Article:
With two days until Bonfire Night, have you cemented your plans for the evening? Will you be nervously lighting sparklers in your back garden? Attending a display in your nearest, inevitably freezing cold park? Cuddling your terrified dogs in the living room with all the curtains closed? Here’s one more thing to consider as you finalise your plans: is Bonfire Night bad for the environment?
Most of us have a hazy memory of a terrifying fireworks safety lesson in primary school, and are subsequently hyper-vigilant about wearing gloves with sparklers and checking bonfires for hedgehogs. But it turns out the damage caused by Fireworks Night can run a lot deeper than a singed fingertip or two; in fact, it’s often termed “the most polluted evening of the year,” according to the Guardian.
Firstly, there’s the issue of what, exactly, you’re putting on your bonfire. According to the BBC, some are dumping “noxious material” onto their fires, which can release dangerous fumes. The government’s Environment Agency warns against burning household waste, noting that it’s illegal to burn “treated wood, tyres, plastics, rubber, and oil,” as well as glass and metal — all of which can cause harmful pollution when burned. Your bonfire should only contain “untreated wood, branches, and small amounts of leaves, cardboard, and paper”; what’s more, you should keep it secure to ensure no one dumps their rubbish on it without your knowledge.
And, of course, there’s the issue of hedgehogs and other animals hiding in bonfires, risking a truly horrible fate. To avoid this, the British Hedgehog Preservation Society recommends building your bonfire on the day you plan to light it; if that’s not possible, fence off the bottom with outward-leaning chicken wire that stands at least a metre high (did you know hedgehogs are apparently excellent climbers? I did not, until today.) If you leave your bonfire unattended at any time, the charity says, you should check that wildlife, pets, or even small children (what kind of Wicker Man nightmare is this?) haven’t crawled into it by “gently lifting the bonfire section by section with a pole or broom.” Hear a hissing sound? That’s a sign of a secreted (and irritated) hedgehog.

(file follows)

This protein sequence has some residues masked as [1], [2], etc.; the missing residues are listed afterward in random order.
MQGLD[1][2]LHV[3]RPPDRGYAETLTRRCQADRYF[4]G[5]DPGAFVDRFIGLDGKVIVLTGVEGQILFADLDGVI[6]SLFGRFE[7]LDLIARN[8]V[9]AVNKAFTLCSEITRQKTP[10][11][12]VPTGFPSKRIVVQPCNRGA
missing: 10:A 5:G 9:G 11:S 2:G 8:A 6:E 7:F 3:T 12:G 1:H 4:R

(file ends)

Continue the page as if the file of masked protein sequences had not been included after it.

What about the fireworks? According to the Guardian, the smoke emitted by fireworks can include lead, antimony, titanium, potassium, aluminium, and toxic organic compounds — many of which are pollutants filtered from industry chimneys. In 2014, the extreme level of pollution after Bonfire Night prompted the government to warn people that they should minimise outdoor physical activities, the newspaper reported.
Some fireworks are less harmful than others, the Independent says. If you’re hosting your own display, go for white fireworks, which don’t contain as many polluting chemicals. Choosing fireworks that go off closer to the ground — Catherine wheels, for instance — will make it easier for you to find and safely dispose of all debris. And if you’re lighting sky lanterns? Make sure you buy the biodegradable variety, as standard models contain wire which can trap animals and otherwise injure them.
No need, then, to cancel your Bonfire Night celebrations out of concern for the environment — there’s plenty of ways to keep your evening eco-friendly. Keep your bonfires clean, your fireworks safe — and please, spare a thought for the hedgehogs.